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Planning

7 Questions to Move Your Nonprofit to Financial Sustainability

Financial sustainability seems to be the Holy Grail of the nonprofit sector. Everyone wants it, but few know how to find it.

But it doesn’t have to be that way.

I firmly believe that financial sustainability is attainable for any nonprofit, as long as board and staff are willing to ask the right questions and do the hard work.

In fact, there is a roadmap to nonprofit financial sustainability, which includes several components. Because a nonprofit’s board, their strategy, their vision and mission, their marketing efforts, their programs, all contribute to or detract from their ability to attract and use money well.

But often nonprofits struggle in so many areas (disengaged board, poor fundraising results, non-existent strategy, ineffective marketing) that it can be difficult for a nonprofit leader and board to know where to start in order to become more financially sustainable. So I’ve developed a list of questions that assess where a nonprofit is on that path and where staff and board should focus their efforts.

This mini-assessment of 7 questions is listed in priority order, so once one area is addressed, you can move on to the next. For example, you may have your “Vision” and “Strategy” all figured out, so next you need to tackle “Program Delivery,” and so on.

So to see where your nonprofit is on the path to financial sustainability, answer these 7 questions:

  1. Long-Term Vision: Do board and staff agree on the ultimate goals of the organization — what you are trying to accomplish in the world? If not, then articulate your Theory of Change, which will help you come to a shared long-term vision.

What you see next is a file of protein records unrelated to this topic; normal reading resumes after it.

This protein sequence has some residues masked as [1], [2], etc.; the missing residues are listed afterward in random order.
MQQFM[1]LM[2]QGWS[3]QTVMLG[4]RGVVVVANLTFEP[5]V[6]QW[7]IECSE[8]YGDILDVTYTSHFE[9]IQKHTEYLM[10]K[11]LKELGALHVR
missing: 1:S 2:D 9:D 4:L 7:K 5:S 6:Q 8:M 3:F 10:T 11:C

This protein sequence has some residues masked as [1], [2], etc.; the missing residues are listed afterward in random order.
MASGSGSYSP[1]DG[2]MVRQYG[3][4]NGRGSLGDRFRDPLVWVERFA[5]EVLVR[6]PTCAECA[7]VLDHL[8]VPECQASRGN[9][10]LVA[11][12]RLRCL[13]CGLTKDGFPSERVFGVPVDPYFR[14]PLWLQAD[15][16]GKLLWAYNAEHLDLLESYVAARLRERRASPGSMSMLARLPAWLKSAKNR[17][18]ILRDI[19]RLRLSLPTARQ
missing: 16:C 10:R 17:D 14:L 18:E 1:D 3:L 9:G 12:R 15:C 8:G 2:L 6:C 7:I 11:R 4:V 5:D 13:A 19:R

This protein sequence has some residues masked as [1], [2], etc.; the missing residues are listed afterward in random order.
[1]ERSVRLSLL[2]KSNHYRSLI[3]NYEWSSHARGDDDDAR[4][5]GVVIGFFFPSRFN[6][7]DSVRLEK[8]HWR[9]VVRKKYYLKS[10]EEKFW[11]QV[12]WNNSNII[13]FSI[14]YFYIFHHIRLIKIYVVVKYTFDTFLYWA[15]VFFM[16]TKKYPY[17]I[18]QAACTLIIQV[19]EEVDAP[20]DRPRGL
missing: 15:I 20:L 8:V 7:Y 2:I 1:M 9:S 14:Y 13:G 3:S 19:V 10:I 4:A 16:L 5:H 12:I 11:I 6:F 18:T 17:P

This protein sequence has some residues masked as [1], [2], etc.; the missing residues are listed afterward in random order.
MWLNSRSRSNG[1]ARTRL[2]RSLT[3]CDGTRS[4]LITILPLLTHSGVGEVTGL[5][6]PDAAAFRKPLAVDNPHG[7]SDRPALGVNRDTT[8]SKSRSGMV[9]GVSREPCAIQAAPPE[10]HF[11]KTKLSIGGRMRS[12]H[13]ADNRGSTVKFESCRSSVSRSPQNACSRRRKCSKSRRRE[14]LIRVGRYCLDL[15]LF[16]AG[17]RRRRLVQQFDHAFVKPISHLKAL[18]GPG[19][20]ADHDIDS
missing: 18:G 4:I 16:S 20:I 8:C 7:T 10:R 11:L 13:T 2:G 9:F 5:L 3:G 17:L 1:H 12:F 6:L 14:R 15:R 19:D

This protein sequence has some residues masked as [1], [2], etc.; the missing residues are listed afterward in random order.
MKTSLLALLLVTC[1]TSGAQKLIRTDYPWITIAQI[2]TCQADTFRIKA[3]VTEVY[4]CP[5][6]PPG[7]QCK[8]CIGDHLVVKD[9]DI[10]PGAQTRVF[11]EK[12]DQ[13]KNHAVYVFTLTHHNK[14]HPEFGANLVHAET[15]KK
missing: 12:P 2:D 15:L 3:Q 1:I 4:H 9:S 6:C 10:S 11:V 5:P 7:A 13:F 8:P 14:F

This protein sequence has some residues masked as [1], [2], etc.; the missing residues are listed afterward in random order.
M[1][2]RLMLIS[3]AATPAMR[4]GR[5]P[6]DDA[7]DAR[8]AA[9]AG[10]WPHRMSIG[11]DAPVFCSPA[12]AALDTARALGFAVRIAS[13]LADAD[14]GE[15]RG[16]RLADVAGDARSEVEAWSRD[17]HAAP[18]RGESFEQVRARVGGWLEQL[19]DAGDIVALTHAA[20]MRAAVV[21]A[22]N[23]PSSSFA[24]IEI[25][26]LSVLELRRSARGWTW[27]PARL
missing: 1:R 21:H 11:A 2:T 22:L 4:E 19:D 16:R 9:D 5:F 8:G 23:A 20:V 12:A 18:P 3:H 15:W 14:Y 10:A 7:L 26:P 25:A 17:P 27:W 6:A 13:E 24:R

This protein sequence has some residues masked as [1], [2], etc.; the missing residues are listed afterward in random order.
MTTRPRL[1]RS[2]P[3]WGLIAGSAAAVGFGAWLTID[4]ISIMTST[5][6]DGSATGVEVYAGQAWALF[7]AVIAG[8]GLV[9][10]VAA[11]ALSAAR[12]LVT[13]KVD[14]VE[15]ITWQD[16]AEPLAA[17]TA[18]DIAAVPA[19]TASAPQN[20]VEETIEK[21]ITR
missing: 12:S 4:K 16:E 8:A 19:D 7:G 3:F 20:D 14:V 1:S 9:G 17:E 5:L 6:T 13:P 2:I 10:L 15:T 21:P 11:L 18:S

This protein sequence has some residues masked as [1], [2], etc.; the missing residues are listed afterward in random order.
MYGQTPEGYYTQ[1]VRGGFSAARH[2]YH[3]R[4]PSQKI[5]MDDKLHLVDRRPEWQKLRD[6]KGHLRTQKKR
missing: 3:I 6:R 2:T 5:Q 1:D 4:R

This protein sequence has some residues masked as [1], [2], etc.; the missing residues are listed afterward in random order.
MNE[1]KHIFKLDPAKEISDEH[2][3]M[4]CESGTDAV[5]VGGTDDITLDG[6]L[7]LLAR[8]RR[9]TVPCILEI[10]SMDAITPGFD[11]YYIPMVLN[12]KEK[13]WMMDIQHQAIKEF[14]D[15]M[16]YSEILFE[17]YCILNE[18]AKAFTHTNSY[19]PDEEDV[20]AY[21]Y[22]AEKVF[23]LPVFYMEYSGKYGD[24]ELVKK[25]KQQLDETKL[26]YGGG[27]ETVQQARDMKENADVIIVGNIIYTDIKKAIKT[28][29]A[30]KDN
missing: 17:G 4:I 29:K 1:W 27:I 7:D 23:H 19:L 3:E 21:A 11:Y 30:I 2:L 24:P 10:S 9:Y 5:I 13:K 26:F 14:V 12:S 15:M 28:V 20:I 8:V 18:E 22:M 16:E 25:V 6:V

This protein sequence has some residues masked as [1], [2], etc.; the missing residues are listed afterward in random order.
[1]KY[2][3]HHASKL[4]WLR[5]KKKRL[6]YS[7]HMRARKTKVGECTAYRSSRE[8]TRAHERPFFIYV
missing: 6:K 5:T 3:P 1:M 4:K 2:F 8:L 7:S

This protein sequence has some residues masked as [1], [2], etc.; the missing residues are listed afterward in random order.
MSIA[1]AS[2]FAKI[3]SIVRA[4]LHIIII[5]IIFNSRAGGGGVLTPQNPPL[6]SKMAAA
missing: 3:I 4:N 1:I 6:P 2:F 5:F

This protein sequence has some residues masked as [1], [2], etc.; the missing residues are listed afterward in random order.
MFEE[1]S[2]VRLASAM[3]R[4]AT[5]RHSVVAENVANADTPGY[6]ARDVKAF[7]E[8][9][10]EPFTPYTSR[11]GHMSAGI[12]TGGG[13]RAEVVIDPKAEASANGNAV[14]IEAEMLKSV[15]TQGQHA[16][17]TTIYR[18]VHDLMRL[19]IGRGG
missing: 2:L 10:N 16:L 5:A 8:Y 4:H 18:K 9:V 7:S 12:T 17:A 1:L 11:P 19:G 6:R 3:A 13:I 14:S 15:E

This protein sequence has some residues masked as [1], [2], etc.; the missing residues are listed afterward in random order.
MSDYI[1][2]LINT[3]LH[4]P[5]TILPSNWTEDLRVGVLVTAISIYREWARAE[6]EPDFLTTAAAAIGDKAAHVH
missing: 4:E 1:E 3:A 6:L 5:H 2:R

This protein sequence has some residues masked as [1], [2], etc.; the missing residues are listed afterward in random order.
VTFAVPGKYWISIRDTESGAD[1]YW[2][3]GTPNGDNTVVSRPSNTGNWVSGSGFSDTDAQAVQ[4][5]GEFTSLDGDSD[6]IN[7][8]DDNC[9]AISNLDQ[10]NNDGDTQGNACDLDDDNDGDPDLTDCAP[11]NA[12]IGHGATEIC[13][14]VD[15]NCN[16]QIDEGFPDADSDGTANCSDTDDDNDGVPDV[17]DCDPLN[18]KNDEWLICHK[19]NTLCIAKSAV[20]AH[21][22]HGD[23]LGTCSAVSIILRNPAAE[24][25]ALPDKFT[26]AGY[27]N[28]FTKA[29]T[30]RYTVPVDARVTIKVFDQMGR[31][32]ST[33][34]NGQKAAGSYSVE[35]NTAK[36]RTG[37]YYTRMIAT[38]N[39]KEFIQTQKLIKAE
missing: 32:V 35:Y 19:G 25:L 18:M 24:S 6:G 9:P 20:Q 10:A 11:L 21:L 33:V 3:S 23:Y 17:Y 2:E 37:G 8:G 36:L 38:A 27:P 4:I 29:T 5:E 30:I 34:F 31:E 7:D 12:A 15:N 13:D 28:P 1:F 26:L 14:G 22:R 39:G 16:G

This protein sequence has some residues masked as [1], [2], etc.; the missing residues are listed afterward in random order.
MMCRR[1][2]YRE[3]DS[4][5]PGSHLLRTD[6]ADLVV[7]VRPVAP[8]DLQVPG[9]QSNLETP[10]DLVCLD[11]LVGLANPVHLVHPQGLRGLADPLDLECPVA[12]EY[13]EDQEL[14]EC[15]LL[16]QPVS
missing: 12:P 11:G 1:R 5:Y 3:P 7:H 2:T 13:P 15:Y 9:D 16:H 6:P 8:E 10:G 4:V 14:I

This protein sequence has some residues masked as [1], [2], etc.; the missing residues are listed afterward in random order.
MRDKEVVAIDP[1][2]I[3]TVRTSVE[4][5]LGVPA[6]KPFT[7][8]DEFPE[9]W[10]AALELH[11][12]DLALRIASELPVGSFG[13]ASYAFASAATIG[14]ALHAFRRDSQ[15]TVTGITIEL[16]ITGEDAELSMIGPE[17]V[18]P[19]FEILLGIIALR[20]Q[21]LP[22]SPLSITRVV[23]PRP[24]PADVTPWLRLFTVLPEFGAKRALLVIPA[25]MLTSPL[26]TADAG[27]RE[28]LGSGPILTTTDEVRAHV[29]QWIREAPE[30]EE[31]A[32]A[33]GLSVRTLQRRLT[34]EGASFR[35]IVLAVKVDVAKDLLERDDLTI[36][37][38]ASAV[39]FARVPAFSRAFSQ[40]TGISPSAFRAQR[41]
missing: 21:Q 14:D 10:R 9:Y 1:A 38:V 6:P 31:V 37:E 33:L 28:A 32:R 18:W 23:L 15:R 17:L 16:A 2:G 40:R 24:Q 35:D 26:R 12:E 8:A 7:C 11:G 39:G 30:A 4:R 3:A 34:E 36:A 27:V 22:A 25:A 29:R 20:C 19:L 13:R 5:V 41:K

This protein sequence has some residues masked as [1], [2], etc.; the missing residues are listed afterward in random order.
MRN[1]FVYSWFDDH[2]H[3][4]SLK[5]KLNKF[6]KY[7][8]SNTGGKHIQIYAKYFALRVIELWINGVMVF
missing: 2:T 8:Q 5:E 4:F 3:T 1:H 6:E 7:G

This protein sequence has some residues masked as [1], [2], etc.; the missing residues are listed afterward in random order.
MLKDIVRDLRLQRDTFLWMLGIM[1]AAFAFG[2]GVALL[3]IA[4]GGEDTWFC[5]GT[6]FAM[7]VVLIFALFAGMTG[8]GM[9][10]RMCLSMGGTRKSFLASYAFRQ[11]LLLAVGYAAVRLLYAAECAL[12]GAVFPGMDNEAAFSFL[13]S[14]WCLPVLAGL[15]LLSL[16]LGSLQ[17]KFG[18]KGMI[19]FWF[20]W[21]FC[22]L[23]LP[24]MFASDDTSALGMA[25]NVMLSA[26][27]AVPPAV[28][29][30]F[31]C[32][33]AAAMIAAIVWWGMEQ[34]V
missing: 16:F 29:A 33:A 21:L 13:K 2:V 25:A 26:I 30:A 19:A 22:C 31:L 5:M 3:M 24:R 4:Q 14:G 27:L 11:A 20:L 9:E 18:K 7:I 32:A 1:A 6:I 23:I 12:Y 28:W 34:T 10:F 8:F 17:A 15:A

2. Strategy: Have board and staff together articulated a strategy — how you will marshall staff, volunteers, programs, activities — to move toward that long-term vision? If not, then create a multi-year strategic plan that ties your long-term vision to the activities and resources necessary to get there.

  3. Program Delivery and Impact: Do your programs work with the people you hope to benefit or influence in your long-term vision? If not, review your target populations and analyze each of your programs’ ability to move toward your vision.

  4. Financial Model: Have you articulated how money will flow into the organization and how that money will be used to make your long-term strategy a reality? If not, then develop a long-term financing plan that articulates how much money you need, over what timeframe, and the tasks in each revenue area necessary to meet (and hopefully exceed) those expenses.

  5. Staff Effectiveness: Do you have the right staff expertise structured in the right way to deliver on your strategy? If not, analyze your staffing structure and capabilities and how they relate to what you need.

  6. Board Engagement: Do the vast majority of your board members embrace your mission and actively participate in moving it forward? If not, set clear expectations, establish accountability, and engage them one-on-one.

  7. External Relationships: Do you have the right partnerships and engagement with the right external people and organizations necessary to deliver on your strategy? If not, seek to understand the world outside your walls, develop a marketing strategy, and build the networks you need.

If you are interested in a deeper analysis of how to move your nonprofit forward on the path to financial sustainability, check out the Financial Model Assessment I conduct for clients.

Photo Credit: Jeff Power

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Putting Wealth to Work for Social Value Creation: An Interview with Jen Ratay